It seems appropriate this week to look at how travel organisations handle service and communication issues.
Putting The Customer First
- Any organisation that ramps its prices this week to exploit demand needs to be called out. It is perfectly acceptable to stop discounting but not to double prices. There is already evidence of some hire car companies and hotels doing this.
- Ones that put themselves in the customers shoes, what concerns are they going to have and can they be predicted? Compliments (again) go to First Direct Bank, all holders of their Directory product which includes travel insurance were sent an email assuring customers that the policy covers flight and accommodation related issues.
- Airlines are going to have an interesting challenge as the restrictions lift, how well organised are their rebooking procedures?
Removing Unnecessary Complications
- A common experience on Virgin trains is watching foreign passengers try to make sense of the ticketing policy. The train manager often takes 5 minutes over the pre-departure announcements explaining all the ticket restrictions and then has to tell someone that although they’ve bought a ticket they need to buy another (full price) one.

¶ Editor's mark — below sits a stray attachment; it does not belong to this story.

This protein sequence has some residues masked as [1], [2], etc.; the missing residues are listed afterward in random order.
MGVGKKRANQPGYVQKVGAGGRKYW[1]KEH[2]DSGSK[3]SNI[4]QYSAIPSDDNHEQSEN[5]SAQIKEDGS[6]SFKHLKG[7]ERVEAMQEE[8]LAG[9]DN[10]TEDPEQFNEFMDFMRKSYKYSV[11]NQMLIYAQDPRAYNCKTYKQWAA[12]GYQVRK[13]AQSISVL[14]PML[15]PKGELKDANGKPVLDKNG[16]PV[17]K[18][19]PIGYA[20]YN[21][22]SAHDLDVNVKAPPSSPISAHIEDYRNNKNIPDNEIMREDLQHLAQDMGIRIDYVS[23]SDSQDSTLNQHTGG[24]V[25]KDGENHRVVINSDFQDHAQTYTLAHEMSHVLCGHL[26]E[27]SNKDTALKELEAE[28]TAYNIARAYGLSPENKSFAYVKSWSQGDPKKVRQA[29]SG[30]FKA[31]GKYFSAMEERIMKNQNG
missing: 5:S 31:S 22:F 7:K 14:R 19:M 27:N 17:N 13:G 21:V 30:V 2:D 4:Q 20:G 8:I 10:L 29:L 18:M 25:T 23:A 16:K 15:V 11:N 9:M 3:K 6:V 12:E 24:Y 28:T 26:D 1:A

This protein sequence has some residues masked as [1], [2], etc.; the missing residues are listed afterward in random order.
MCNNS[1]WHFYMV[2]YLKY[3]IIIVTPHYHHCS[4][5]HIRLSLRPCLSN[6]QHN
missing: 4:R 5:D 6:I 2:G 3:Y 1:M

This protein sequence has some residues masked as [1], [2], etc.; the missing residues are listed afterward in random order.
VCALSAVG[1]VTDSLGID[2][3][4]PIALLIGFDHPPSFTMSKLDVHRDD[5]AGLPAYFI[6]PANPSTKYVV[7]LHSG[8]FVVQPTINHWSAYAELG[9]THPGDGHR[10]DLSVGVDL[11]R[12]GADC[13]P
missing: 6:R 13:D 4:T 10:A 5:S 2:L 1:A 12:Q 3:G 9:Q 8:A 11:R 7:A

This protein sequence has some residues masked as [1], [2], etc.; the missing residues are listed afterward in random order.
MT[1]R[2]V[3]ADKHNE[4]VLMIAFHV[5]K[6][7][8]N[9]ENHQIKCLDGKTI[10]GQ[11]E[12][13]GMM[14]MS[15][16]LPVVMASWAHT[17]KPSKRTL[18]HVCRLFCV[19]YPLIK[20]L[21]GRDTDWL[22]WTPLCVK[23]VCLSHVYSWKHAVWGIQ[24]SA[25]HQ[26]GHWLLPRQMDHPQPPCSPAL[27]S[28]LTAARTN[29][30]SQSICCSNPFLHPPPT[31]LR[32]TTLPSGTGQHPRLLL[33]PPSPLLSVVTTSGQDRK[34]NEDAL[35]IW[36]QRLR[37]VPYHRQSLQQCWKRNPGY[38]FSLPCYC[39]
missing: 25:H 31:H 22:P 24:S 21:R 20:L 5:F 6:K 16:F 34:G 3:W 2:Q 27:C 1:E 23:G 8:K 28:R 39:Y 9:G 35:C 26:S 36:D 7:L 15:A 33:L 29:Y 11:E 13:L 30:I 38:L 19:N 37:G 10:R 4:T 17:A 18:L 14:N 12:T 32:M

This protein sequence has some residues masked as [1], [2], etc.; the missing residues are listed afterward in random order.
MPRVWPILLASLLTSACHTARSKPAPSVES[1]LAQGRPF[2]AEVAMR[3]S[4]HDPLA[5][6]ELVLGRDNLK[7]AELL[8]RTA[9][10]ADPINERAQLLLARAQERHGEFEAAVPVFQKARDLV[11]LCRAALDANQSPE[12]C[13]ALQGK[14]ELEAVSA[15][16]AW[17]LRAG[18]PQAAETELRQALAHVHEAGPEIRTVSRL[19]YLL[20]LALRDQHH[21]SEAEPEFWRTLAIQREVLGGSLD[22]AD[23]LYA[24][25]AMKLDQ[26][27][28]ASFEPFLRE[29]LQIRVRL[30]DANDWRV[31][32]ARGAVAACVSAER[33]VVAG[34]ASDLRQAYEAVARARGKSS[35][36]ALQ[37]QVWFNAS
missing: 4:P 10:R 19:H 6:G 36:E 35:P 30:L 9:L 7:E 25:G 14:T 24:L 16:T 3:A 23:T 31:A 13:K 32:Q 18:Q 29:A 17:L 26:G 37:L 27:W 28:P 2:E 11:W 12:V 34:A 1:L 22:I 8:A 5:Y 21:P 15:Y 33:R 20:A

In all these examples the critical susses factor is communication. Many organisations work under the delusion that if they have nothing to communicate that’s what they should do, nothing.
The amount of communication should be in direct proportion to the level of anxiety the customer is suffering. With extremely stressed customers it’s very difficult to over communicate; through making regular, timely updates expectations can be managed much more effectively.
One of the most difficult things to get right is the balance between procedure and initiative on the part of the front line person. Do they simply say they have no news and act as ignorant as the passengers or do they try to work out some form of coping strategy? Remember, what initiative is – appropriate disobedience.